The chief prosecutor of the International Criminal Court in The Hague, Luis Moreno Ocampo, on Tuesday revealed the names of two people suspected of war crimes in Sudan's embattled Darfur region, where four years of conflict have laid waste to an area the size of France. For VOA, Noel King has this report from El Fasher, Sudan.
Chief Prosecutor Luis Moreno Ocampo named a former Sudanese state interior minister, Ahmed Mohammed Haroun and a leader of the feared Arab militias known as janjaweed, Ali Mohamed Ali Abdel Rahman.
But Darfuris are adamant that the list must also indict Sudanese President Omar al-Bashir, a man whose name evokes nothing but fury among the displaced in Darfur.
Sheikh Isaac Adam Adam, a leader of the Tur tribe, spoke to VOA from a camp for the displaced in Kaas, south Darfur.
"Bashir is a criminal," he said. "He gave the Janjaweed weapons. The international court must try him."
Bashir's administration is charged with arming the Janjaweed and giving them free reign to conduct a campaign of rape and murder targeting African villages, following an African rebellion in 2003.
After the International Criminal Court announced in 2005 that it would launch an investigation into suspected war criminals in Darfur, Sudan reacted angrily.
Top government officials accused the court of attempting to meddle in Sudanese affairs and insisted Sudan could try suspected war criminals internally.
For many, the plan made little sense. Some of Sudan's top officials were believed to be the main perpetrators of the conflict that the United States has labeled genocide.
Fatma Adam Yagoub is the leader of women's affairs at the Abu Shouk camp for displaced Darfuris in the northern capital city of El Fasher.
She explained to VOA why many people saw the government's plan to try suspects internally as flawed.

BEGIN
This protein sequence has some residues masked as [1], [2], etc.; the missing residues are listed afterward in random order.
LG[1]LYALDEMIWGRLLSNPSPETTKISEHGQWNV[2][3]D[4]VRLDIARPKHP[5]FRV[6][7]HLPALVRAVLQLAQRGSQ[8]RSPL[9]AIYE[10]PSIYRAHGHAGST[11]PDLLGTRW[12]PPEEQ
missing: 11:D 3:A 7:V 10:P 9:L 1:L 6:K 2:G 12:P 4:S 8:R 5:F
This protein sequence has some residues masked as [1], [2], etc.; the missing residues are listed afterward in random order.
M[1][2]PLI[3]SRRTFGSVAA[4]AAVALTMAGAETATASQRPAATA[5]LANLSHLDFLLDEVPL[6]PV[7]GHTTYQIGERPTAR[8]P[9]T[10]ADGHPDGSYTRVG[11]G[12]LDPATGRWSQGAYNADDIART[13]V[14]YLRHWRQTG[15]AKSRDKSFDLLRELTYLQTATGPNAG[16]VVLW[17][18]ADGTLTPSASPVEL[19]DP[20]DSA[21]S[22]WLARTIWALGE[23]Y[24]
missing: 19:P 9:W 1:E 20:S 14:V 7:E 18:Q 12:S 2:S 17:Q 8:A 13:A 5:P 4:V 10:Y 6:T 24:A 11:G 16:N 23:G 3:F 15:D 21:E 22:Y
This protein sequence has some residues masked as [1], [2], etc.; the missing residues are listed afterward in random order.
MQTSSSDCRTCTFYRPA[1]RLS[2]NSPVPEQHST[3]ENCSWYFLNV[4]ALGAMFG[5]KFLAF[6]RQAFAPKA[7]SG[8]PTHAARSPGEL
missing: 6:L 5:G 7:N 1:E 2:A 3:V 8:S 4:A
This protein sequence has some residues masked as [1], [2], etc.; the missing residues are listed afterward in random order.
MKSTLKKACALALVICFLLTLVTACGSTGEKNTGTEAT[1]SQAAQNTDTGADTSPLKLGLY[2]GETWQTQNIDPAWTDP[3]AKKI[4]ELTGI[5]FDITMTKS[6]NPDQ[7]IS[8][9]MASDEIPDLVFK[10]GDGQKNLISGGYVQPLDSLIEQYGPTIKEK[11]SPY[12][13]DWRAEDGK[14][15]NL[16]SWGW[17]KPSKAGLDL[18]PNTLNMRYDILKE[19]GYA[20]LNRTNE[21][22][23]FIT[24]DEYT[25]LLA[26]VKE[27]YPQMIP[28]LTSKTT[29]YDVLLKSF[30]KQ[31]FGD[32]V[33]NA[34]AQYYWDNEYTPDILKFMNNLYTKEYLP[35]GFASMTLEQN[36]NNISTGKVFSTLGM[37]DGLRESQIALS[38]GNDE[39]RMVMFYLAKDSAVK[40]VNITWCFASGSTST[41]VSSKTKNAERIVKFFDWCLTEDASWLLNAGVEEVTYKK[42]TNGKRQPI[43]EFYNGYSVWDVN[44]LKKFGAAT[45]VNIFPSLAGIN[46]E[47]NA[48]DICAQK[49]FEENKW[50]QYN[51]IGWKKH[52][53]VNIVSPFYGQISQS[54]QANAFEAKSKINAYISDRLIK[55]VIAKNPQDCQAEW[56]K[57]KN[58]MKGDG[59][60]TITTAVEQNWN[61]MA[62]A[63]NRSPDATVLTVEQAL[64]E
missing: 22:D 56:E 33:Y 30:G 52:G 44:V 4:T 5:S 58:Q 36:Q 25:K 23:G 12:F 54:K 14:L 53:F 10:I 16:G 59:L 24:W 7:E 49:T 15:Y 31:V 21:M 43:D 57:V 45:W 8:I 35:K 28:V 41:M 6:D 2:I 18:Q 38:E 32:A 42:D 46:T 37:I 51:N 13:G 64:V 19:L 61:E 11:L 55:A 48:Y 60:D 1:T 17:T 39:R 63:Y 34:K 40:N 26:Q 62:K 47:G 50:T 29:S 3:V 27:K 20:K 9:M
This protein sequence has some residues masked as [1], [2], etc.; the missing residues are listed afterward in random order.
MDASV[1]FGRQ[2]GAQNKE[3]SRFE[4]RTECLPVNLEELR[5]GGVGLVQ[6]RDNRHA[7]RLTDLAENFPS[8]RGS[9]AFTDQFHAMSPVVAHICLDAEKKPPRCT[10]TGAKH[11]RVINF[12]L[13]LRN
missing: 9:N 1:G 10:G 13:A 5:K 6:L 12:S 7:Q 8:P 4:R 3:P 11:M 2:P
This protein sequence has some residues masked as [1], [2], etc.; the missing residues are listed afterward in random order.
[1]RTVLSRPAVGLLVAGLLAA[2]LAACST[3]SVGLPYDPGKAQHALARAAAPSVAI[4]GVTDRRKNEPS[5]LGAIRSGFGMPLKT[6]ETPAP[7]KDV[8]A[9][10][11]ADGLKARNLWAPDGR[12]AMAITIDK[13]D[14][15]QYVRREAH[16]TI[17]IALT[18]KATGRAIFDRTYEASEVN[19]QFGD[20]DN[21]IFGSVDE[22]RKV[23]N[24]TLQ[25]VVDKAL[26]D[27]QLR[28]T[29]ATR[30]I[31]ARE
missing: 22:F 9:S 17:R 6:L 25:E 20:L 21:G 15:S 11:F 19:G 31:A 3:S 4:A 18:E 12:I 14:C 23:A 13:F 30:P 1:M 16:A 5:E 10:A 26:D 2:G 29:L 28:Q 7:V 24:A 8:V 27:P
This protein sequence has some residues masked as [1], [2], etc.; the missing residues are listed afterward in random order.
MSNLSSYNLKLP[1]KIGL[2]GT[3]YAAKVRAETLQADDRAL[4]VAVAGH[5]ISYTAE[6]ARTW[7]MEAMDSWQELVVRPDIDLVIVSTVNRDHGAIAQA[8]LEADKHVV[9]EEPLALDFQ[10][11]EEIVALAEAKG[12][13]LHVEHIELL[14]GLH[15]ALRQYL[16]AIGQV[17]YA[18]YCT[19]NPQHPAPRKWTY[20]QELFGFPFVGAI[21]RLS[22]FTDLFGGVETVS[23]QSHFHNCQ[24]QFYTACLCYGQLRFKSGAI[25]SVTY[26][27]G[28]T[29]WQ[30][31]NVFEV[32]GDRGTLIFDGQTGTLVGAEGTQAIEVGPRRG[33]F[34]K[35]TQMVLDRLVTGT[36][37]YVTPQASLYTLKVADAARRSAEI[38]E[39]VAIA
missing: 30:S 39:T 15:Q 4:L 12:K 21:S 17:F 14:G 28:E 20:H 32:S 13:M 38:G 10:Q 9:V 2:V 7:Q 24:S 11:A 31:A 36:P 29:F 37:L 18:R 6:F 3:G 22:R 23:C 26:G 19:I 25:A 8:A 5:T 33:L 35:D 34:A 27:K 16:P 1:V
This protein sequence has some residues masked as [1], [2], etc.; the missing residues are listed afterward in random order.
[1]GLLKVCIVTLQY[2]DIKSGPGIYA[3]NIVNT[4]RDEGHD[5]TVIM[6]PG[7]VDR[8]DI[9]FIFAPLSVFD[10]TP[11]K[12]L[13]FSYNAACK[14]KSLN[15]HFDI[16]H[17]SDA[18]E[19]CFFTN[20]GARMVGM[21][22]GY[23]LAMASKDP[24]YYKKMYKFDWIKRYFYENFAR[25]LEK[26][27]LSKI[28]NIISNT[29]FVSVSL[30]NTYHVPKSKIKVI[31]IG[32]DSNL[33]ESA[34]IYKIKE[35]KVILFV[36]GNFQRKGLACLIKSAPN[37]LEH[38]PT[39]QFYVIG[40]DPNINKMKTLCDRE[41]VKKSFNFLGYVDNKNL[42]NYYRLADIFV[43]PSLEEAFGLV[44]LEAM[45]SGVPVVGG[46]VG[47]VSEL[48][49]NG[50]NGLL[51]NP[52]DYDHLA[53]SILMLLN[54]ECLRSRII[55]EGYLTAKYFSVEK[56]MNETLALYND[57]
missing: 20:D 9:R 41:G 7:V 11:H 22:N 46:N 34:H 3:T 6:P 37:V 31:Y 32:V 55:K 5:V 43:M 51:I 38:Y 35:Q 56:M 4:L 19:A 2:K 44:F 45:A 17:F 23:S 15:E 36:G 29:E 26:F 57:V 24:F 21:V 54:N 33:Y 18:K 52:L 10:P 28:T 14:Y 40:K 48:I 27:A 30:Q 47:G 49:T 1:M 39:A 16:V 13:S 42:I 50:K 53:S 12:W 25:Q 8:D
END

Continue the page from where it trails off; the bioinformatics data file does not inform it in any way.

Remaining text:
The government is part of the problem, she said. You cannot catch yourself. Omar Al Bashir is chief of the war criminals. He makes the plans and has other people carry out the plans, she said.
On Tuesday, Sudan's justice minister said the court has no jurisdiction in Sudan and said war crimes suspects will not be handed over.
Sudanese officials have said that even their fiercest foes, the rebels in Darfur, should only be tried internally.
But members of former rebel groups disagreed.
Abdul Gasm Ahmed, a commander with the Sudan Liberation Army, based in Gereida, south Darfur, spoke to VOA before he had seen the list.
"We want justice to be done," he said. "The trials cannot take place in Sudan. If I am named as a war criminal I will go to the court and turn myself in."
Abdel Gasm told VOA that he believes Omar Al Bashir is guilty of war crimes and should be tried, this despite the fact that his own faction of the SLA signed a peace accord with Al Bashir's government last May.
The International Criminal Court cannot itself hunt down war crimes suspects.
Observers believe that Sudan's staunch refusal to allow the United Nations into Darfur to bolster the struggling African Union springs from a fear that the U.N. will try to track down those who have been named.
The United Nations says Sudan's own criminal court has made little progress in prosecuting suspects.
Experts estimate that the conflict has cost at least 200,000 lives and made homeless some 2.5 million people.